10. MoominDave

    MoominDave Active Member

    Worth getting someone else to play it to see if they have the same problem?
     
  11. brassneck

    brassneck Active Member

    Thanks Dave for mentioning this. Why complicate things when a simple test can answer the question?
     
  12. TubaPete

    TubaPete Member

    My gut reaction is with Andi's.

    It's a big change from baritone to Eb in terms of the way you breathe and your embouchure.

    Try thinking of the word 'door' when you play. This will make you drop your jaw and open your mouth wider and may well bring your playing down to pitch (assuming that it's just your adjustment to playing tuba).

    I'd expect someone moving to tuba from a smaller instrument to take many months of hard work before they con properly fill it at the right pitch. In fact I kn ow some people who have played for years and still don't do it right!

    Pete
     
  13. I have had better success building extensions for the main tuning slide to bring pitch to modern standard. Of course, it's necessary to adjust the valve slides accordingly.
     
  14. Aussie Tuba

    Aussie Tuba Member

    As Mentioned here you havn't told us age ( approx ) or make of what you are playing, We have put in plenty of advice such as try to get some one else to try playing this tuba. But your not giving us any answers to help. has any one else tried playing it yet ? and what make / Model are you playing?
    has any of our advice helped ?
     
  15. Tubamutha

    Tubamutha Member

    Thank you for all your advice - I am going to be bathing my bass this weekend to give it a good clean out and hopefully that will help.

    I am not sure of the age - it is a Besson but not a sovereign (I think someone said it was a '700' if that makes sense?). With plenty of 'dings' in it.

    To be honest I really think it is a problem with embouchour. Thinking of 'door' is helping..... and just lots more practice needed. I had only been on baritone for three weeks before I decided to give the bass a try instead which probably didn't help. It's also only particular notes (like a D at the bottom of the stave) that are coming out sharp - and I have tried adjusting the relevant slides. I have been trying to lip the notes in but it doesn't always work........
     
  16. Thirteen Ball

    Thirteen Ball Active Member

    Low D can be a funny note - especially if played on 1+3 on a 4-valve instrument. 4th is usually flatter if you have a 4th valve? On a 4-valve bass, using 1+3 cuts out the compensating system so tends toward sharpness. It's the same story with C#/Db on 1+2+3 - where 2+4 is usually flatter.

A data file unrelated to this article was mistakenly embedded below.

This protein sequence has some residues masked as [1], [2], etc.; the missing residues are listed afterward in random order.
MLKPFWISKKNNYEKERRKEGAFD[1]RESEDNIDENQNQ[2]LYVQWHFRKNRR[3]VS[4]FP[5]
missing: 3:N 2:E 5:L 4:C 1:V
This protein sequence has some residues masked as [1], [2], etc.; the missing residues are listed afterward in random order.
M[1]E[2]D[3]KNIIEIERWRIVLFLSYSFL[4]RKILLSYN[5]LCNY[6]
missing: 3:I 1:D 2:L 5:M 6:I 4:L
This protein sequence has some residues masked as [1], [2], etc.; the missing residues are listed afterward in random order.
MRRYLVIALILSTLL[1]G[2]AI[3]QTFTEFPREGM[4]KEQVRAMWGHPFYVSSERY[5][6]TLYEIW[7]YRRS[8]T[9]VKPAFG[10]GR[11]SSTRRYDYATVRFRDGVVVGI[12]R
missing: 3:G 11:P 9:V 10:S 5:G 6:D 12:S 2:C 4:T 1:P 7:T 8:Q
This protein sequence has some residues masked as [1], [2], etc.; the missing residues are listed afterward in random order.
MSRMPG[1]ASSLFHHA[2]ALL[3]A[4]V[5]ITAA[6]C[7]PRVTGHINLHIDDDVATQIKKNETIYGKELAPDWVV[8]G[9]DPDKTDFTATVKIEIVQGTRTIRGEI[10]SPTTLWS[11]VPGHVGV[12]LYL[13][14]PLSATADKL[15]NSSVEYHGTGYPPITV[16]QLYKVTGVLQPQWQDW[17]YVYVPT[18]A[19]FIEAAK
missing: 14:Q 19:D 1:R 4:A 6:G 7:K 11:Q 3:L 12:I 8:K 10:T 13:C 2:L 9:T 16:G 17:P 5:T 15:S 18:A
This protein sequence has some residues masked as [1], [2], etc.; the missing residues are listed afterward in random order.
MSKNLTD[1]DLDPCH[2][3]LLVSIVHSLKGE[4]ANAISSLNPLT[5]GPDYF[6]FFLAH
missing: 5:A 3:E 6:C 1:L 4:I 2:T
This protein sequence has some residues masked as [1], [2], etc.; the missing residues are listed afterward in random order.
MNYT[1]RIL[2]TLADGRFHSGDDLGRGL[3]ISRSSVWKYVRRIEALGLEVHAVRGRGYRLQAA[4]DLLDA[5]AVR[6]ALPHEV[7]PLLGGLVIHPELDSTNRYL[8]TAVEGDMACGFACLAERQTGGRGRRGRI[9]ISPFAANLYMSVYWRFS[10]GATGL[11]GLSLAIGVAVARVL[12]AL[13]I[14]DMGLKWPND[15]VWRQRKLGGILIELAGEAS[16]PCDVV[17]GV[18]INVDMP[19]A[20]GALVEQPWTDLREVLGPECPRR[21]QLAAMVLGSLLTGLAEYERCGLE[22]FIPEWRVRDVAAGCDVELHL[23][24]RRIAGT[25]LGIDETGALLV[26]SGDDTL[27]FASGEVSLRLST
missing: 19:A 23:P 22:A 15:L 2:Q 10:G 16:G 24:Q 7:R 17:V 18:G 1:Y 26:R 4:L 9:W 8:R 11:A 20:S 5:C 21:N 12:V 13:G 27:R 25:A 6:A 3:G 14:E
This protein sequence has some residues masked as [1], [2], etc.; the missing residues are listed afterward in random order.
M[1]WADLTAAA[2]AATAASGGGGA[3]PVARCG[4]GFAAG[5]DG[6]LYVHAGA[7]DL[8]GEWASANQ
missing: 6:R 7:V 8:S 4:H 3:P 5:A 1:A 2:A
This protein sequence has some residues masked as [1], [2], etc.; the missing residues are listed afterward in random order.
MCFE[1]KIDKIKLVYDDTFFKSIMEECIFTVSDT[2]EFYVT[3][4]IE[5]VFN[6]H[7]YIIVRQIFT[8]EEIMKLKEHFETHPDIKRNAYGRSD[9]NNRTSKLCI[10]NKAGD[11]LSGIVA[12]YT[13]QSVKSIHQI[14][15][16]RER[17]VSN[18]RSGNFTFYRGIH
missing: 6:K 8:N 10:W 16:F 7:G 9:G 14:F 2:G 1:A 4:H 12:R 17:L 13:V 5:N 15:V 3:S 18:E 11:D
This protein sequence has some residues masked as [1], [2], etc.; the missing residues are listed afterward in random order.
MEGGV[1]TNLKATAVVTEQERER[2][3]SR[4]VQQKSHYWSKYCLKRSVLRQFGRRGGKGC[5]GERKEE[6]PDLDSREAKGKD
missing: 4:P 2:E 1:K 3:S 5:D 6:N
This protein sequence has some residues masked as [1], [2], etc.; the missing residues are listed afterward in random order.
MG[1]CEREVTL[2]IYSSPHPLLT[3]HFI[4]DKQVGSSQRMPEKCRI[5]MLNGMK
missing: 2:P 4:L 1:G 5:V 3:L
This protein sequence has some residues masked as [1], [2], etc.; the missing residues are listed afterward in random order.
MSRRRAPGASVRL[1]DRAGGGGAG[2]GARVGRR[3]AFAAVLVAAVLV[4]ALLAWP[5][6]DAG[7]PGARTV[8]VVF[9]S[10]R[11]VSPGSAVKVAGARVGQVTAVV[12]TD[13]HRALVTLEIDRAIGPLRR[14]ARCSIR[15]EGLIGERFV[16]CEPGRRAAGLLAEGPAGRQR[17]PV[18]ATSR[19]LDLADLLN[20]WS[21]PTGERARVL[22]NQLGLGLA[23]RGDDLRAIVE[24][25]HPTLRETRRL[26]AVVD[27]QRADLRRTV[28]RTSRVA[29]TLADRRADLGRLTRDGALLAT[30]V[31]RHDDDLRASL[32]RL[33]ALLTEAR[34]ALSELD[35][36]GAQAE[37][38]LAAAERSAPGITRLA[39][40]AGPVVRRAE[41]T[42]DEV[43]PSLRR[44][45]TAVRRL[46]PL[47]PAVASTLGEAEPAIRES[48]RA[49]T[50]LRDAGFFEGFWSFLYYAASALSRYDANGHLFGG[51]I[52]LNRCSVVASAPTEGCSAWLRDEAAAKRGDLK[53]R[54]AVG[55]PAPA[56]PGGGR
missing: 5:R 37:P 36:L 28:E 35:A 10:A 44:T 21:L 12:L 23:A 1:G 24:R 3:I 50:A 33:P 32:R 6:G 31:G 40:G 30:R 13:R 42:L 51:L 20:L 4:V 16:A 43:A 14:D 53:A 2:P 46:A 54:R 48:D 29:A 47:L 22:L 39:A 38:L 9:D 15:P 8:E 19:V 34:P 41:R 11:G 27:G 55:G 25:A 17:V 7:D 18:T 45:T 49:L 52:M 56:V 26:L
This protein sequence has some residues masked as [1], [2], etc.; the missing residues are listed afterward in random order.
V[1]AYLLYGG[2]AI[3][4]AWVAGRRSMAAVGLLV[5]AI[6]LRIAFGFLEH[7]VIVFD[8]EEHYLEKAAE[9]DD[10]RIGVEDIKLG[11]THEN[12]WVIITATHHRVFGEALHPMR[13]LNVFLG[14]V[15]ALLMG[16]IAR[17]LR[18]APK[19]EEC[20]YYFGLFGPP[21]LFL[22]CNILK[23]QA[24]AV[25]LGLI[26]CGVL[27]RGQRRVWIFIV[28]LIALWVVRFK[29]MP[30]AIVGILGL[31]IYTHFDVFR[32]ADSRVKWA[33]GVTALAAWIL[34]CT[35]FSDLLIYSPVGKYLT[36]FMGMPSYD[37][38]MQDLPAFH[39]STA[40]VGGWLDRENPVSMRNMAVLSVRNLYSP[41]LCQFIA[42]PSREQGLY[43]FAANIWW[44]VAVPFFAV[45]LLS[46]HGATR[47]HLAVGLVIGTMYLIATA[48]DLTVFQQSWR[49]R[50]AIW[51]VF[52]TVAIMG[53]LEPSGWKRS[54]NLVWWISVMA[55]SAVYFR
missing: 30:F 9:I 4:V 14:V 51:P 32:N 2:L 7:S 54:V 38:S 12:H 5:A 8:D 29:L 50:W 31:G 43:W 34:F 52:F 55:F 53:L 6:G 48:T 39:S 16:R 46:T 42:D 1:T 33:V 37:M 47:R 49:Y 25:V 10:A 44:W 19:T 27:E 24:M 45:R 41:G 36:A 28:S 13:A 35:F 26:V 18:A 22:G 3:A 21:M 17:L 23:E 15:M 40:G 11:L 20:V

If, however, it's a 3-valve instrument, the third valve is normally compensated when used in conjunction with the 1st, so should be OK on D and C#.
     
  17. Aussie Tuba

    Aussie Tuba Member

    The 700 series in none compensating which explains a lot regarding tuning or lack of tuning.
    do you play your D's on your 4th Valve ? being none compensating that means as you go lower the instrument may play sharp because it doesn't have the extra tubing a compensating tuba would have. but play D's and low G's on 4th and keep it tuned for your lower notes and leave 3rd valve for Eb and Ab. 1st and 3rd for D's and G's not a good option on this instrument.
     
  18. Thirteen Ball

    Thirteen Ball Active Member

    Aussie and I clearly thinking along the same lines! :D
     
  19. MoominDave

    MoominDave Active Member

    Aha! Some questions:

    1) How are you fingering that D?
    If "1+3", go to (2). If "4", then I'm on the wrong track.

    2) Does your bass have 3rd valve compensation? That is - does the 3rd valve tubing loop back through valves 1 and 2?
    If "No", then go to (3). If "Yes", then I'm on the wrong track.

    3) Then you'd expect that fingering to be sharp. Does your bass have a 4th valve?
    If "Yes", then use 4 instead of 1+3. If "No", then you're just going to have to lip it until you get a better bass.

    Same goes for the C# next to it - 1+2+3 is fine on a 3rd-valve-compensating instrument, while 2+4 is fine on a 4-valve instrument (though a bit sharp if it's not a 4th-valve compensator); but 1+2+3 is very sharp on an uncompensating instrument.
     
  20. MoominDave

    MoominDave Active Member

    That's the second time I've done that (repeated an answer just given) recently... Should read more carefully... D'oh...